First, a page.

- Mar 24, 2010
- Do You Need More Personal and Professional Freedom in Your Life?
- Why Do So Many People Remain in Unfulfilling Jobs?
- Simultaneous Career Acts, Stimulating Options
- Finding Your Career Acts
- How to Create a Career with Multiple Career Acts
- Adding Career Acts Ethically
- Approaches for Adding Career Acts
- The Necessary Elements for Multiple Fulfilling Career Acts
How to Create a Career with Multiple Career Acts
To begin to develop your multiple career acts, you first need a primary career act—a place to start. This starting point will vary tremendously depending on many factors: the extent to which you are in a current job you enjoy, whether you have the skills you need to start your ideal career, whether there are hurdles for starting your ideal career (e.g., license, degree, training), and so on. In a nutshell, you need to start somewhere while paying your bills—so you might as well begin purposefully.
To start, let's acknowledge that you need to pay the bills. Any would-be actor who has waited tables in anticipation of a big break will attest that you might not be able to experience your most fulfilling career act immediately. Instead, you need a career act that puts food on the table and keeps the lights on; if it also provides benefits such as insurance and paid vacation, even better. It might be a temporary or seasonal job, a project-based assignment, or an entry-level position, but it is a place to start. This will, over time, generate income and help you start additional career acts by offering a financial base or a platform from which you can develop your skills.
A note of caution is also in order: Although adding a boring part-time job might increase your financial bottom line (and might be a necessary short-term move at some point in your career), this will not lead to greater enjoyment, fulfillment, or balance. A person with an interest in physical fitness might be well suited to begin a career act working at the desk in a health club. Staying in this desk job at the health club without concurrently pursuing a fitness training certificate or a degree in nutrition, however, is not recommended. The best-managed careers acts become progressively more liberating and offer an increased sense of work-life balance. To use a sports metaphor, keep your eye on the ball and continually grow your career acts purposefully.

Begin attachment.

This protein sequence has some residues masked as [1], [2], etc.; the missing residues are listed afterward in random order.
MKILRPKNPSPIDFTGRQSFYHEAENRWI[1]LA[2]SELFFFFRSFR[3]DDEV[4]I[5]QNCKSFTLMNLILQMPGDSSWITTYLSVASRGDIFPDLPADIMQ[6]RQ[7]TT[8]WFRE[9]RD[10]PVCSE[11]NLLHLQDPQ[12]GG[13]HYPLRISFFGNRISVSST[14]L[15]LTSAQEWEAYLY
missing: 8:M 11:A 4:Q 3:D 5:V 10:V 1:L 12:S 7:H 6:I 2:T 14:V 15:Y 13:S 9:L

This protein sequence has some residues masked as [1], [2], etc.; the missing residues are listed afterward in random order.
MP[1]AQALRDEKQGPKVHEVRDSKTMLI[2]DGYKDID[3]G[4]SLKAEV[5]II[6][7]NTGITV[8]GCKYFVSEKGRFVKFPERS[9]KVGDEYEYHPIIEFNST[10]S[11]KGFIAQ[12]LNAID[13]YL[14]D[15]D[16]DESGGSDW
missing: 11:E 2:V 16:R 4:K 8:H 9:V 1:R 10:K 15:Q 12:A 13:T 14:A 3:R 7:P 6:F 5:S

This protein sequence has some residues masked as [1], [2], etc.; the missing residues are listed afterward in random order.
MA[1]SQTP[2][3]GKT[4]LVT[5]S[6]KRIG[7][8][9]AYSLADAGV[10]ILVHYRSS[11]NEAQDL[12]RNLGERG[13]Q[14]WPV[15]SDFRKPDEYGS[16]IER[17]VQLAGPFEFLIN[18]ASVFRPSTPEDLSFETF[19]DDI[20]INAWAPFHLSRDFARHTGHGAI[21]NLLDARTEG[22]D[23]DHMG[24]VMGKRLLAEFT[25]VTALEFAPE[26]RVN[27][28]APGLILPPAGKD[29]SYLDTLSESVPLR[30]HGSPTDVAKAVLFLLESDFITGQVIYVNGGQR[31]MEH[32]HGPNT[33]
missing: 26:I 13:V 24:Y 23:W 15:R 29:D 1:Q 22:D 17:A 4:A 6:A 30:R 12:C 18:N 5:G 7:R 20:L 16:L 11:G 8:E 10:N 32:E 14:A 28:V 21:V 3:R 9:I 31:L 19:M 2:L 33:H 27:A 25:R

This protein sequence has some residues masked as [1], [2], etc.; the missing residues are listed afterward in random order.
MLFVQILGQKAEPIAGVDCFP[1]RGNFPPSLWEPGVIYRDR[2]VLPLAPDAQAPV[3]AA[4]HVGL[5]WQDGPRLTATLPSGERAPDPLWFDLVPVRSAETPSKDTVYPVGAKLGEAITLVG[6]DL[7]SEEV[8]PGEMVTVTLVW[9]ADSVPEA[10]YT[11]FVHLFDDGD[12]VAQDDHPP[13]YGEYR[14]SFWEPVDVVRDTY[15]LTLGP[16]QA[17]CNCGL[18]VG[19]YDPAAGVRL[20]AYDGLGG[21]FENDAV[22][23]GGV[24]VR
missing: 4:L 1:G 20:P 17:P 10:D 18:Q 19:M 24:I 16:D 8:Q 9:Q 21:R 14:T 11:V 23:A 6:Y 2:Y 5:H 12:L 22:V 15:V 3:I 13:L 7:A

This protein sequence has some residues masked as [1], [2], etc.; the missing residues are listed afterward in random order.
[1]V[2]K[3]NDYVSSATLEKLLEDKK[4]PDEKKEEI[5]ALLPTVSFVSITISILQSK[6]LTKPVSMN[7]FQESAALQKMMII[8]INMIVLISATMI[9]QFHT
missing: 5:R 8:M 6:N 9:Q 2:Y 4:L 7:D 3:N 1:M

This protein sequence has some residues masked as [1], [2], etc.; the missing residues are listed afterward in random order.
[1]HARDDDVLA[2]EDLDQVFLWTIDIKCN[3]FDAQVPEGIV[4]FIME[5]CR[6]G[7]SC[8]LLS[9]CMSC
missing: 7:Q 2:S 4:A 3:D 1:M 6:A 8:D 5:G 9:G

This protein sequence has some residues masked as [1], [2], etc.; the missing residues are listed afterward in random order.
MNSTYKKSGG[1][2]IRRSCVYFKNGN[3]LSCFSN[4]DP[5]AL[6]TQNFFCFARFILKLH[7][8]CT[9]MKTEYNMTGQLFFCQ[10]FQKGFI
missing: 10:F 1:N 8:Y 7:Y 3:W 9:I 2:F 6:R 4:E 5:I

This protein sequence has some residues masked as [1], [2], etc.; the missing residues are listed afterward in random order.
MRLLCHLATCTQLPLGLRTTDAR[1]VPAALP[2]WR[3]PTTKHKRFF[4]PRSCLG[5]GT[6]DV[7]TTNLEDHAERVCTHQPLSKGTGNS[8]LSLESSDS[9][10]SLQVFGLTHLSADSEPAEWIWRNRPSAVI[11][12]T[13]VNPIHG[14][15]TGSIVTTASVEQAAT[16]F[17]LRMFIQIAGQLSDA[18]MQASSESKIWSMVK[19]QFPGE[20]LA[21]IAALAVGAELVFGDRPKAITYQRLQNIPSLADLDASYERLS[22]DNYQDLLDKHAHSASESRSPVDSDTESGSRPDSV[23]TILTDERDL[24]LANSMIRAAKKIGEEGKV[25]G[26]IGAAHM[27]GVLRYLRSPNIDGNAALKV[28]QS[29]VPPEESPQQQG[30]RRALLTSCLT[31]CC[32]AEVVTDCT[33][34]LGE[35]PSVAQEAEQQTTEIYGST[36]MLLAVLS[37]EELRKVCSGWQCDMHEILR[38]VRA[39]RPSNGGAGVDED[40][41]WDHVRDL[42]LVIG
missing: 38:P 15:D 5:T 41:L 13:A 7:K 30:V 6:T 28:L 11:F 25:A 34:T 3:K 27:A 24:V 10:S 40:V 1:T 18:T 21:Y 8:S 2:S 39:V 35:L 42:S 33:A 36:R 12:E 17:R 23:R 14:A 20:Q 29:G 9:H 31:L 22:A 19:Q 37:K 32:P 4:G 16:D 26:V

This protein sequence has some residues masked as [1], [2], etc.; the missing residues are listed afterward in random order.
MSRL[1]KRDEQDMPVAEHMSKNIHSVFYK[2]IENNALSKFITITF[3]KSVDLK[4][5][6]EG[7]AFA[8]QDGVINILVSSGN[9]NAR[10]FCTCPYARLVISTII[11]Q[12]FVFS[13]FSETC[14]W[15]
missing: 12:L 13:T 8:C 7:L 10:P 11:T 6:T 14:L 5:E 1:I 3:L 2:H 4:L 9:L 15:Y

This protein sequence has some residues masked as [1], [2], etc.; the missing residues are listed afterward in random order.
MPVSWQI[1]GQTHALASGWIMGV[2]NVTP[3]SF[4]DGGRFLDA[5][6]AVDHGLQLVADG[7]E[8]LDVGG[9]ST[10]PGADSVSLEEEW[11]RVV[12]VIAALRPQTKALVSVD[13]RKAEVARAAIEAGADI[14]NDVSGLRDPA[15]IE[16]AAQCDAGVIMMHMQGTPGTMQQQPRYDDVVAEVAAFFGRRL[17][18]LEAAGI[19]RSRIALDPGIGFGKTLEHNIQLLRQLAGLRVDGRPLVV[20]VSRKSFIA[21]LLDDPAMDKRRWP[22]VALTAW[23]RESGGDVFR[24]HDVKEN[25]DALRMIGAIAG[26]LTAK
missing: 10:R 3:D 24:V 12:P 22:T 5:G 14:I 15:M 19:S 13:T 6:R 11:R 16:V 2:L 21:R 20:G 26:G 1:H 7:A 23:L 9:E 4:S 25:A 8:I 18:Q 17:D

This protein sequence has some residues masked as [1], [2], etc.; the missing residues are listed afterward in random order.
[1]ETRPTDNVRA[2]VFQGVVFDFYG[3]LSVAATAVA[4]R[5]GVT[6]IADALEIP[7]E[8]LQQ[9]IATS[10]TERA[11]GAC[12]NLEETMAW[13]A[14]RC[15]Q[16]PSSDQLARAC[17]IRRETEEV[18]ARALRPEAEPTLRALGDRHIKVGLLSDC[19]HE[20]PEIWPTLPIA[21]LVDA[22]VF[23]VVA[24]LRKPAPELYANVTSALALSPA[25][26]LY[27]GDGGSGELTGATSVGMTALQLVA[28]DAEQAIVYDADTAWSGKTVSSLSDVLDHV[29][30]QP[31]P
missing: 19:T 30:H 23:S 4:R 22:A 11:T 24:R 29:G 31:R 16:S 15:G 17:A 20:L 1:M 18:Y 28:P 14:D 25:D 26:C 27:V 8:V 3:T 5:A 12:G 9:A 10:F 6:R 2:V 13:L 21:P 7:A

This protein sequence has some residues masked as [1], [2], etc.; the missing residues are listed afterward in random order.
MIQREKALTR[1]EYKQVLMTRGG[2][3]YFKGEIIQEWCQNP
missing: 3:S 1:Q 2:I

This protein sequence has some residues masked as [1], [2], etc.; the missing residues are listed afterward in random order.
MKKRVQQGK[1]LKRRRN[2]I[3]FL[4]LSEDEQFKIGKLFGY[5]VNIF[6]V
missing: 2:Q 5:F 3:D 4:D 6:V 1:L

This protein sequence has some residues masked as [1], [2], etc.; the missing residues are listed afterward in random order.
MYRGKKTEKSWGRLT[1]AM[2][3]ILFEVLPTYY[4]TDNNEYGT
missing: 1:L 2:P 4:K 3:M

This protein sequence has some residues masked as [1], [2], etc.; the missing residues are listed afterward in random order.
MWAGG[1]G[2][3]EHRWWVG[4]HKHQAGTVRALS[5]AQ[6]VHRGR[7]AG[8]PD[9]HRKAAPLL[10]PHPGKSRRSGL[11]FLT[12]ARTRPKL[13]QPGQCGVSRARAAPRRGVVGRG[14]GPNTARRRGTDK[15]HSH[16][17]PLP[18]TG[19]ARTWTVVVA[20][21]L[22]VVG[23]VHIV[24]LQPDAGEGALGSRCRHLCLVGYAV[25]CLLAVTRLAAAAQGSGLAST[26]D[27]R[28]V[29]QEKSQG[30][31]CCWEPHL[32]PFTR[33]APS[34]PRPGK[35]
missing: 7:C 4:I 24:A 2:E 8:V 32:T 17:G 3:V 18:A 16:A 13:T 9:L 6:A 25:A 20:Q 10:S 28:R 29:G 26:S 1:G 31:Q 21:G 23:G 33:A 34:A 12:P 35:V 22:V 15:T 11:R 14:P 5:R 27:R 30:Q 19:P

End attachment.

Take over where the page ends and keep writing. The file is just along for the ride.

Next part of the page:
Your plan for growing your career might vary depending on which of your career acts you are considering. You might be very advanced on one aspect of your career but at the most entry-level stage in another. If you are starting from the beginning on one of your career acts, and have the luxury of spending time pursuing interests, don't shy away from unpaid opportunities because you never know where they can lead. An interest in live theater might motivate someone to take a starter job working in the ticket office at a regional theater. Taking an unpaid internship at a sports magazine or volunteering at an animal shelter are great starter career acts for those with a passion for sports or animals. The venue and being around others who share your passion are great starter career acts—as long as you know how you can grow from there.
Remember that the concept of a multiple-act career is a process for managing your career, not an end state.